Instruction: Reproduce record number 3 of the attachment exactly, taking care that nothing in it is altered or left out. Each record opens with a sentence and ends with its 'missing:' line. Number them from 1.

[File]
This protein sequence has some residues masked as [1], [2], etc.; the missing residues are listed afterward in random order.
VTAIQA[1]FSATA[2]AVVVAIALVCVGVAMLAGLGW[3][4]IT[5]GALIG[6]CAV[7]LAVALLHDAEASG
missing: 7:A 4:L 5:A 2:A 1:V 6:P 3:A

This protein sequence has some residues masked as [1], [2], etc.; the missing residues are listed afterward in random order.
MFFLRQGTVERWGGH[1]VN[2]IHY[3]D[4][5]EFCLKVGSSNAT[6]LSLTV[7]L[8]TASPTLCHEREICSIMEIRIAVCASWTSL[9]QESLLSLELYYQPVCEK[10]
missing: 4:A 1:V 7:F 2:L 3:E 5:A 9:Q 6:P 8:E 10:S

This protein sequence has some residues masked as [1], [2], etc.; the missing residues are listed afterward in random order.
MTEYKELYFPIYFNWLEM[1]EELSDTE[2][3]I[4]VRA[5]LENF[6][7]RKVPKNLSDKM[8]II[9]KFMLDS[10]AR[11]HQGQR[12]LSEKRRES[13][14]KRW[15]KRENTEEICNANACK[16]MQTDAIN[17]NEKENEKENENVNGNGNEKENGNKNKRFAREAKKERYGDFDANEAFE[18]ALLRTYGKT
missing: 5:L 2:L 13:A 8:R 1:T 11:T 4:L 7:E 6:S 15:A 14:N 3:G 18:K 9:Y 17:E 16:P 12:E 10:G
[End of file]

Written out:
This protein sequence has some residues masked as [1], [2], etc.; the missing residues are listed afterward in random order.
MTEYKELYFPIYFNWLEM[1]EELSDTE[2][3]I[4]VRA[5]LENF[6][7]RKVPKNLSDKM[8]II[9]KFMLDS[10]AR[11]HQGQR[12]LSEKRRES[13][14]KRW[15]KRENTEEICNANACK[16]MQTDAIN[17]NEKENEKENENVNGNGNEKENGNKNKRFAREAKKERYGDFDANEAFE[18]ALLRTYGKT
missing: 5:L 2:L 13:A 8:R 1:T 11:T 4:L 7:E 6:S 15:A 14:N 3:G 18:K 9:Y 17:E 16:P 12:E 10:G